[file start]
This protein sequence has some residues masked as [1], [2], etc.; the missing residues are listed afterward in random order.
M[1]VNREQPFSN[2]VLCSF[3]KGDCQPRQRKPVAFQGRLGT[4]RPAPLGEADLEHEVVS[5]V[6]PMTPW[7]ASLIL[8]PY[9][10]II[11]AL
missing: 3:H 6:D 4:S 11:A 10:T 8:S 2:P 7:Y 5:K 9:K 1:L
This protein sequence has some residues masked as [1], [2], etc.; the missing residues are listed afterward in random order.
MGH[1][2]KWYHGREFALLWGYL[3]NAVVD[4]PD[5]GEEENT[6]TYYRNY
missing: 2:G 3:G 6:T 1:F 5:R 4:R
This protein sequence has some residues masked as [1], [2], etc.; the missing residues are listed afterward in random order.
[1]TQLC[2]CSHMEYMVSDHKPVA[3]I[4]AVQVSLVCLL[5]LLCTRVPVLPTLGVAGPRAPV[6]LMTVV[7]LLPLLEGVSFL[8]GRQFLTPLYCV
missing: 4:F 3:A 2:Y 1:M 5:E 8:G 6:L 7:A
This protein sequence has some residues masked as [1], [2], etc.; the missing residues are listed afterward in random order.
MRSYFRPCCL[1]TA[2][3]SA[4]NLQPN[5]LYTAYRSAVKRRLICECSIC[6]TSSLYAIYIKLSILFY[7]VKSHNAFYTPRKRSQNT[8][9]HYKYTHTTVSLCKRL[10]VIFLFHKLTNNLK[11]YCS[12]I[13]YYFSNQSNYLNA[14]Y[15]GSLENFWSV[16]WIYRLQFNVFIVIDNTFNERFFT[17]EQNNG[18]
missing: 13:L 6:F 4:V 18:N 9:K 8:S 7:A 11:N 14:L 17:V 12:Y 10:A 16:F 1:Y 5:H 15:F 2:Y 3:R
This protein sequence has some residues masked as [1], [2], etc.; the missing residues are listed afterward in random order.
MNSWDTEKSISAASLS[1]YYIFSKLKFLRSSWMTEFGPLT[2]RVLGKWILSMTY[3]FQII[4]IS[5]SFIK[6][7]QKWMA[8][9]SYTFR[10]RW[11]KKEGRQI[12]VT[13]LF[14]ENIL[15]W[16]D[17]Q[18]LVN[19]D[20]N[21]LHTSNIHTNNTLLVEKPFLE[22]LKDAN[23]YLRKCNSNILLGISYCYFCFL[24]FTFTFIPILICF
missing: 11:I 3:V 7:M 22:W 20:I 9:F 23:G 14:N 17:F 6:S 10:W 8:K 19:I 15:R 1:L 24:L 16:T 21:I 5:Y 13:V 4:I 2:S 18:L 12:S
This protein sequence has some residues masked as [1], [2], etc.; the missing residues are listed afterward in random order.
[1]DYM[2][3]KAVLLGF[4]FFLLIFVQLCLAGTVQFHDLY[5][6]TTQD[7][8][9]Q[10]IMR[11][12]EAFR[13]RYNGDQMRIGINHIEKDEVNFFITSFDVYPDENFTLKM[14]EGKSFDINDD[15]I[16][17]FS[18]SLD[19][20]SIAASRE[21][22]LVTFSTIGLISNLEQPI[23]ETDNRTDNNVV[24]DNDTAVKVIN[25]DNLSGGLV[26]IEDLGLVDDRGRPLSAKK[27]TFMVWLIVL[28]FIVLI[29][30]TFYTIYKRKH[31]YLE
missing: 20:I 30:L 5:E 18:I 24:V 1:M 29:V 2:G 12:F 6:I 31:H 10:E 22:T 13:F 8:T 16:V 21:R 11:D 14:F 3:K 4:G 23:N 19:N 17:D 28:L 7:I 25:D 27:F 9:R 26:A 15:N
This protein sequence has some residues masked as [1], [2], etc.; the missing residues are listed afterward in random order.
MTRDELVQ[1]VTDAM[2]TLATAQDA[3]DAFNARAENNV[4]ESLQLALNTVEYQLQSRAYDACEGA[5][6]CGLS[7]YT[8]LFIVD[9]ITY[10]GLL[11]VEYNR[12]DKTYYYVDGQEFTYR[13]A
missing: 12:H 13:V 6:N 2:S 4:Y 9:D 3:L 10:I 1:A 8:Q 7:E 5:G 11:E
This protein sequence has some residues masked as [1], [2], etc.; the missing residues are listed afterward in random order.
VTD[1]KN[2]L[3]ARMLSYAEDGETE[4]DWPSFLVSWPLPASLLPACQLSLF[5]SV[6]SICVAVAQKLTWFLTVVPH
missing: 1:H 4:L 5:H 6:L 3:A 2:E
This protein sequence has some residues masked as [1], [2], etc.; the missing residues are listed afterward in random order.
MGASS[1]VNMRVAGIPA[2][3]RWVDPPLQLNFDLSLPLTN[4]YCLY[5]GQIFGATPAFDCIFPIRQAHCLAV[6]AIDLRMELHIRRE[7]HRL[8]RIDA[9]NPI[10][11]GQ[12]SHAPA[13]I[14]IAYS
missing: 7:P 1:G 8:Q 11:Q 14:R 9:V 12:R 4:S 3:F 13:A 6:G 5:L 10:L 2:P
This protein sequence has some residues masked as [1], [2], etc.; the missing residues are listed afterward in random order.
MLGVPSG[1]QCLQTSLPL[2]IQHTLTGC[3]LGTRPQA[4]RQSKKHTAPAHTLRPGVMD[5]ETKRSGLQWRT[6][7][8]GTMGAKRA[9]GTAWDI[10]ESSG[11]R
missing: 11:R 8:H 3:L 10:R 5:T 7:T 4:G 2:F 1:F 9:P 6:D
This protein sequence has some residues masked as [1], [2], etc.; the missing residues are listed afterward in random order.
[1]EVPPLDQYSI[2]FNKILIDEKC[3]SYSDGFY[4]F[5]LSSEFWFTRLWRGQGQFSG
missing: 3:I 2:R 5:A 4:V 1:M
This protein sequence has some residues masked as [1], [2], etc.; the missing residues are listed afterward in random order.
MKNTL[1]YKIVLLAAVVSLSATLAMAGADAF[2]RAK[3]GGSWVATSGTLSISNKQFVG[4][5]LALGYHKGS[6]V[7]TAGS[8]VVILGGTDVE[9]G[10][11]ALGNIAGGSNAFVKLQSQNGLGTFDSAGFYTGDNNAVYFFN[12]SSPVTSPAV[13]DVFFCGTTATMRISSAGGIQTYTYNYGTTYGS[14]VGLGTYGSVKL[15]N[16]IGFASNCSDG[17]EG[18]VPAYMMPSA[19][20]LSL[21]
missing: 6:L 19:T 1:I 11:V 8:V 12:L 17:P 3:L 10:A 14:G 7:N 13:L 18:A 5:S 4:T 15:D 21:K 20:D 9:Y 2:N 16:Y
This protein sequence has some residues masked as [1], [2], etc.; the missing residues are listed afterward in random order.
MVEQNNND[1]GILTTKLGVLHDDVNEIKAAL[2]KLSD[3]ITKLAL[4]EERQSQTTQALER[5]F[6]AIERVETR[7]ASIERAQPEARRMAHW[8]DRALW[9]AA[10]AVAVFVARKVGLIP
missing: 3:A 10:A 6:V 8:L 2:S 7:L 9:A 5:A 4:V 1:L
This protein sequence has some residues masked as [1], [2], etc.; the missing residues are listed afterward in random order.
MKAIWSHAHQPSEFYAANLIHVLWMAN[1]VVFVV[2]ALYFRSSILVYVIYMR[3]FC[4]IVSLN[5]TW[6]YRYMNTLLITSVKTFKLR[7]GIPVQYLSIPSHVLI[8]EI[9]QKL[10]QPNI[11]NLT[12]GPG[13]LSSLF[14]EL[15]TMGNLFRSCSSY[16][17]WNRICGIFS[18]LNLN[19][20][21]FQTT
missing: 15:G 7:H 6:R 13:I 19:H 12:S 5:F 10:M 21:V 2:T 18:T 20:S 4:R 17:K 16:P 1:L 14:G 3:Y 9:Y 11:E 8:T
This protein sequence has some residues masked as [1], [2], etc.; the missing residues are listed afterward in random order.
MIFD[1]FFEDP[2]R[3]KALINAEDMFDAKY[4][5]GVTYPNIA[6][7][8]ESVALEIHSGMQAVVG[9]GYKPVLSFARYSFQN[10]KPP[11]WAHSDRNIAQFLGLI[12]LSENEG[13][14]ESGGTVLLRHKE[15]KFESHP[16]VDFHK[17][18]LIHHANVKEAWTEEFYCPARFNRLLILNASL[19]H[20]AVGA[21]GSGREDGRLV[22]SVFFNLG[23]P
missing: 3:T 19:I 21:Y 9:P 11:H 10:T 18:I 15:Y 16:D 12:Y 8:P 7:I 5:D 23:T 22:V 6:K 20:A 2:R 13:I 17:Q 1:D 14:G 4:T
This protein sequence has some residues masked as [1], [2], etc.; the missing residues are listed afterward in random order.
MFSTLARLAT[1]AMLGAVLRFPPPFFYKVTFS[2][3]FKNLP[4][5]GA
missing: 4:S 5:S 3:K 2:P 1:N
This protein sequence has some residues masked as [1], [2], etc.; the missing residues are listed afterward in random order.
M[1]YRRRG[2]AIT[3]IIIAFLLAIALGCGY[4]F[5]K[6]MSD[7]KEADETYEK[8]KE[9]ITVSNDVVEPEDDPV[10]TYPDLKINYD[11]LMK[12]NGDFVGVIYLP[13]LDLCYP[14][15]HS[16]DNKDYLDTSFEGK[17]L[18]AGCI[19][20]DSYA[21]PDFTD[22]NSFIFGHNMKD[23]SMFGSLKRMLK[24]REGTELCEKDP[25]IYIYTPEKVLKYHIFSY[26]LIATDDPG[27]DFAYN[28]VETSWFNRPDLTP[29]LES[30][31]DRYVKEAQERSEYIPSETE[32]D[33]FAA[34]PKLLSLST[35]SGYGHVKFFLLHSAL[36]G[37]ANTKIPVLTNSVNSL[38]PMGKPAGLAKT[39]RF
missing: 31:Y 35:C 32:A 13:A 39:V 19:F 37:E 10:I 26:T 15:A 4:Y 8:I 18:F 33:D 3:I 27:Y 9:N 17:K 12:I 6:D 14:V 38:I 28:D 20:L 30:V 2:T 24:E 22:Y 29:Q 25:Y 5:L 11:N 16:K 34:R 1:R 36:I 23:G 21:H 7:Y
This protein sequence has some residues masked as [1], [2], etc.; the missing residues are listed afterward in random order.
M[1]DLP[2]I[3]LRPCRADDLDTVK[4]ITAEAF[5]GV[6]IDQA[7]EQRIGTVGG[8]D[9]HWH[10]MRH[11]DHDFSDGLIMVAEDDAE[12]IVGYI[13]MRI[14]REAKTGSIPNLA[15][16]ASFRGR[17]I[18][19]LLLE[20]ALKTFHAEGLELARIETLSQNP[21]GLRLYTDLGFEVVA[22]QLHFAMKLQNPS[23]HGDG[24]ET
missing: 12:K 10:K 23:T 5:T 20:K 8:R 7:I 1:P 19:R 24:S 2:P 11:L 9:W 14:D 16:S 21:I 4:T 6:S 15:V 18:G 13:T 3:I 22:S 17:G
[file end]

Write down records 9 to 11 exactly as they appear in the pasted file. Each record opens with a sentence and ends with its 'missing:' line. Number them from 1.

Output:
This protein sequence has some residues masked as [1], [2], etc.; the missing residues are listed afterward in random order.
MGASS[1]VNMRVAGIPA[2][3]RWVDPPLQLNFDLSLPLTN[4]YCLY[5]GQIFGATPAFDCIFPIRQAHCLAV[6]AIDLRMELHIRRE[7]HRL[8]RIDA[9]NPI[10][11]GQ[12]SHAPA[13]I[14]IAYS
missing: 7:P 1:G 8:Q 11:Q 14:R 9:V 12:R 4:S 3:F 13:A 6:G 5:L 10:L 2:P
This protein sequence has some residues masked as [1], [2], etc.; the missing residues are listed afterward in random order.
MLGVPSG[1]QCLQTSLPL[2]IQHTLTGC[3]LGTRPQA[4]RQSKKHTAPAHTLRPGVMD[5]ETKRSGLQWRT[6][7][8]GTMGAKRA[9]GTAWDI[10]ESSG[11]R
missing: 11:R 8:H 3:L 10:R 5:T 7:T 4:G 2:F 1:F 9:P 6:D
This protein sequence has some residues masked as [1], [2], etc.; the missing residues are listed afterward in random order.
[1]EVPPLDQYSI[2]FNKILIDEKC[3]SYSDGFY[4]F[5]LSSEFWFTRLWRGQGQFSG
missing: 3:I 2:R 5:A 4:V 1:M